It takes 1h30m minimum to 3-4hr max. I don't have all the time in the world, even though I wish I did :scowl:.
     
  9. The best thing to do is get whatever your practice schedule is and try to get it as enjoyable as you can so it makes you want to practice if you can do that ( as well as being discipline )
    Then your on the road to fine musicianship
     
  10. I lock myself in a hot, dimly-lit room and play boring scales and arpeggios. When I get completely un-motivated I put on an old recording of my mother yelling..."PRACTICE YOUR INSTRUMENT PROPERLY!" That usually raises the hairs on the back of my neck sufficiently to motivate me for another 10-15 minutes.

    When I'm done...I breathe a sigh of relief, run to the fridge and grab and beer and then hurridly run to the TV to flip on the Price is Right or something.





    (Actually, I don't do ANY of these things...and I actually find arpeggios FUN)
     
  11. Metal Chick

    Metal Chick Guest

    Dec 6, 2004
    Actually, I'm not in a band. Still, I don't believe that having to learn thirty or forty is the same as having a regimented practice schedule. Practicing is something you do every day, but learning thirty or forty songs obviously isn't going to take a lifetime. I think I'd go insane having to do the same thing over and over again every day.

    Many musicians I have met that have a rigid practice routine or practice for a ridiculous amount of time every day are simply forcing themselves into doing something they don't want to do and deceiving themselves into thinking that it doesn't bother them. This is a terrible thing to do to yourself, because dishonesty kills art.

    Of course, if you can practice for five hours straight a day and actually enjoy it, good for you.
     
  12. Uh-oh I think I'm going insane :D
    There are different types of musicians here some do it for a hobbie , some do it for a living , some do it to get laid , some do it to get famous , some do it for personal satisfaction , some do it for show
    Whether you like it or not everyone spends alot of time on their instrument but depending on what type of musician you are would give you the amount of time needed to get there
    ie: Doing it for a living ( You have to spend alot of time here )
    Doing it for show ( Just practice a few slap riffs for the amout of time needed then your away ) etc
     
  13. unregistered

    unregistered unregistered

    Jun 18, 2004
    A musician who doesn't enjoy practicing had better find another line of work, quick. A musician enjoys practicing because, if he is doing it correctly, he can look back over the months and years he has been doing it and easily see how the quality of his art has increased over that time.

    How many thousands of thousands of sketches do you think that every meaningful painter ever made before he wound up in a museum. How many thousands of hours do you suppose Charlie Parker sat around playing the same lick over and over again until he got it right.

    If this is what you think about practicing, I'd suggest another hobby.
     

  14. why r u playing a long @$$ freakin 4 hour show? :eyebrow: 4 hour shows would put me to sleep or just get me agitated, no matter who it was.
     
  15. Ozzyman

    Ozzyman

    Jul 21, 2004
    Well, would a 4hr Dream Theater show make you sleppy? (it better not! *shakes fist*)
     
  16. Joe P

    Joe P

    Jul 15, 2004
    Milwaukee, WI
    Dude - that's the normal show for the whole twenty-some years that I've been more-and-less involved in local and touring bands; 9:00 to 1:00, or 10:00 to 2:00, or somewhere in that range. It's always like either three sets with twenty-or-so minute breaks, or four sets with ten or fifteen minute breaks. I can at least speak for rock bands in the Wisconsin/Illinois/Michigan area, or country shows north to south US, anywhere between California and Ohio. Where and what do you play, and how long is a show for you guys?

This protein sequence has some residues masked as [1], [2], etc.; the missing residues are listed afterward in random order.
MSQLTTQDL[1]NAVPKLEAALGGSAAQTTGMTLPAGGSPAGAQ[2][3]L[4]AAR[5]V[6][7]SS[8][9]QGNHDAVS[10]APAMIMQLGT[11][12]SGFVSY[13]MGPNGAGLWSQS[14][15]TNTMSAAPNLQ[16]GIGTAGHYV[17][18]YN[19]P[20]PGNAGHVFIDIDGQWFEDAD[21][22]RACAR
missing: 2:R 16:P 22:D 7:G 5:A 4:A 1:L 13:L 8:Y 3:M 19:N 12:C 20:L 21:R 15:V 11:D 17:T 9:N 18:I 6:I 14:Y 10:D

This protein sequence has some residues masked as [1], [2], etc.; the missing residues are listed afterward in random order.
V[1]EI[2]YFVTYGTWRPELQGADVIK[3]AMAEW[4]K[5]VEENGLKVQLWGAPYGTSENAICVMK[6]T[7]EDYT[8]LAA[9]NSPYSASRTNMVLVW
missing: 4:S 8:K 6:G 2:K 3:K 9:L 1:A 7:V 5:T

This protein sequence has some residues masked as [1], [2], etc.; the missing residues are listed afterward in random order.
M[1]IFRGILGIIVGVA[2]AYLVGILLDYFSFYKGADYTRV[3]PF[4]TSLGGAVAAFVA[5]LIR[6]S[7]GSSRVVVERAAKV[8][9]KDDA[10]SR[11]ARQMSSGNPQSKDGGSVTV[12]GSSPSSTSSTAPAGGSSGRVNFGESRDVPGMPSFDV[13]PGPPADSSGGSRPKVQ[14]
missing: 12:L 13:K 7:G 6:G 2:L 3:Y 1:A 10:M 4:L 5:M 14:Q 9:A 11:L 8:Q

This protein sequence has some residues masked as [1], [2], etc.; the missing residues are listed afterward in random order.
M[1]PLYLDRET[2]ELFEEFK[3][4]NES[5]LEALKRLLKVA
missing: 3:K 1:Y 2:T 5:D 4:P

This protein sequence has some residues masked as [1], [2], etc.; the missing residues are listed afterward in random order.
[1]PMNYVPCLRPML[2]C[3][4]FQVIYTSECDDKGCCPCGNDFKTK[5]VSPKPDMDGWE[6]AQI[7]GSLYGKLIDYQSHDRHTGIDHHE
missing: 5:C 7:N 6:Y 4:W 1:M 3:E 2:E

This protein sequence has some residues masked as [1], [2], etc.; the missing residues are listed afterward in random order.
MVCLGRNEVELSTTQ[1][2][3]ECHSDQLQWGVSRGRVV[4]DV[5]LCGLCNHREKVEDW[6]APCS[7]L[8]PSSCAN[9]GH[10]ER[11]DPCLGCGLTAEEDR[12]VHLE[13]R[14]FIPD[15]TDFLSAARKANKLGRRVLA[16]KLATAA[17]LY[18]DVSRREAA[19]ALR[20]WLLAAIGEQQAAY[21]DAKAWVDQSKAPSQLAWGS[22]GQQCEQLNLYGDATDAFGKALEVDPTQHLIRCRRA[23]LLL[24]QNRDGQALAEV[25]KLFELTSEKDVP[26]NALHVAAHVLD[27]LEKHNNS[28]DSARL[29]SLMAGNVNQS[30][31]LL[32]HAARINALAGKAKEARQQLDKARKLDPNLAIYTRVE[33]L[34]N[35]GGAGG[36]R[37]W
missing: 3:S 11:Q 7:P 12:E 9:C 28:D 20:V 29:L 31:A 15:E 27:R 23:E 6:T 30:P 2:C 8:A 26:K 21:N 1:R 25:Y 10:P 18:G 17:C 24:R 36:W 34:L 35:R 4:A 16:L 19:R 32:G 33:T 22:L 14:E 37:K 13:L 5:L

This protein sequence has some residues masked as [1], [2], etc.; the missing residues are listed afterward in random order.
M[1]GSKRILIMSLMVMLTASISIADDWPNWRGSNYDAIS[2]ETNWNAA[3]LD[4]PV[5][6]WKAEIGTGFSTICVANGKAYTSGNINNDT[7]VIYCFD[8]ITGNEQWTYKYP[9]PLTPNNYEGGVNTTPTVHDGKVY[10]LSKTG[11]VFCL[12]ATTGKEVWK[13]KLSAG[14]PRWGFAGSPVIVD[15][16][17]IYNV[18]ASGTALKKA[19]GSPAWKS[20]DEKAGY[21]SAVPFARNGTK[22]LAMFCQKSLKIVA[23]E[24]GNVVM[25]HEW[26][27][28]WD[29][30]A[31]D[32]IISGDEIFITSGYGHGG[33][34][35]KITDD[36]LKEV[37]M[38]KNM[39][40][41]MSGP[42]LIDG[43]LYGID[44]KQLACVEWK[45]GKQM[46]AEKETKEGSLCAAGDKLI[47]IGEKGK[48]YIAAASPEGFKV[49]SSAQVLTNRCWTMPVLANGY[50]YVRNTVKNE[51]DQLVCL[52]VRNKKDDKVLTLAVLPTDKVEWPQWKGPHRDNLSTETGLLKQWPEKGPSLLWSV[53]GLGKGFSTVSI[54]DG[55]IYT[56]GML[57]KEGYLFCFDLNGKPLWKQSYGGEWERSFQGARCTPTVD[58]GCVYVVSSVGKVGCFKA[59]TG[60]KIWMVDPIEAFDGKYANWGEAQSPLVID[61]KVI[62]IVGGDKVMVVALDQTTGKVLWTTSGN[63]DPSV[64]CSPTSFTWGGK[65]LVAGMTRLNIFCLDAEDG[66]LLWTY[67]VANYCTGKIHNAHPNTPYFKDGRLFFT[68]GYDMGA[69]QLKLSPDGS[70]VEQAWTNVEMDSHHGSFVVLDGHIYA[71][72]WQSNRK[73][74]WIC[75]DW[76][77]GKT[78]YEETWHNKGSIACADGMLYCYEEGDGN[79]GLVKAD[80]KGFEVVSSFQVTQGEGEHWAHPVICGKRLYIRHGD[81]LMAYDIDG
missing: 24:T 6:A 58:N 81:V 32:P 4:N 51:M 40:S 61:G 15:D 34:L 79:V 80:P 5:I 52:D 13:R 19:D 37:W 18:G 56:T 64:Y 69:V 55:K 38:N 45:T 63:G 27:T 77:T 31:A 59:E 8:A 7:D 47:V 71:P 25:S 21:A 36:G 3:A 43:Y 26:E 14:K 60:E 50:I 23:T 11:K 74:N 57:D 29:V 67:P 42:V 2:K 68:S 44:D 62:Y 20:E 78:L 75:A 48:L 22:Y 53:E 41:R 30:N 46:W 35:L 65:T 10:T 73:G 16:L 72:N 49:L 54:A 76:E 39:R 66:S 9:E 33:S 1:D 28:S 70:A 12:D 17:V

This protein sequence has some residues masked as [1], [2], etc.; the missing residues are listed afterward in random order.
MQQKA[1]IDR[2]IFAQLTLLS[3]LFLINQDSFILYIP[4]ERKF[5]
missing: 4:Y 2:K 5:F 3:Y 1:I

Do you mean that you'd go to a club or honkytonk (as a customer) for four hours, but would want the band to only play for what? -three hours?

    What do you mean by put you to sleep or get you agitated? I suppose if I think about it my self, I guess I can't remember the last time I spent 4hrs in a bar UNLESS there WAS music (whether I'm a customer, musician, or audio tech) - but I'm into music.

    I love music - hours and hours of it.

    Joe

    (EDIT) Whoah.. That kind of bothers me how you took my word "awful" from the setence "...feel to me like a real chore to practice (...), but not downright awful", and tagged it onto the end of my question to Metal Chick. You should probably edit that as to not be mis-quoting me, huh?
     
  17. Joe P

    Joe P

    Jul 15, 2004
    Milwaukee, WI
    Hi, Metal

    You're certainly right and wise to say that self deception is a terrible thing to do to yourself - that's surely true. But when I look at your broader principle I can't help but think that there probably isn't anyone here who hasn't rightly admired someone who invested their comfort, or even risked their property or health or lives, and dutifully put themselves in a less-than-comfortable situation for something they love. One example that easily comes to mind is a good mother - faithful even to her own hurt. More applicable to our topic would be a student struggling to master their field of study. How many great achievers have said "it was tough for a few years, but I'd do it all over again!"

    I love music, and I love the bass. I expect that I'll have to struggle to master the bass - it would be pretty presumptuous of me to think that I'm going to be whisked away on cloud to place where I can play like Patitucci.

    Wishing you the best -

    Joe
     
  18. ive never seen a single band play in a stadium for 4 plus hours.
    4hours for maybe 2 to 4 different bands is an obviously different story.
     
  19. haha long live dream theatre! :D
     
  20. Getao

    Getao

    Jun 17, 2004
    Menlo Park, CA
    When I practice viola I always start with a scale and a set of arpeggios linked with the scale (IE do an E scale, then E maj, E min, C maj, C# min, A maj, A min arpeggios). Then I do thirds, sixths, and octave double stops.

    The scales and arpeggios go in the same set order (1 note a bow down to 24 notes a bow, etc etc etc) each time.

    Then I work on an etude focussing on a specific thing.

    Finally, I work on w/e pieces I have to do, usually doing a run through and then specific sections and then a final run through again.


    The point of having it regimentized is so that I don't HAVE to spend 5 hours to get done I can in 1 and a half. With this schedule, unless it's near crack-down time for a performance of some sort, I'm done in an hour to two, depending on how much effort I put into the major pieces.

    With jazzbass, instead of working on an etude or a piece, I practice walking lines or solos on certain chord progressions, often utilizing recorded CD's.

    Because it's regimentized, I don't get as sidetracked just jamming and not getting as much done.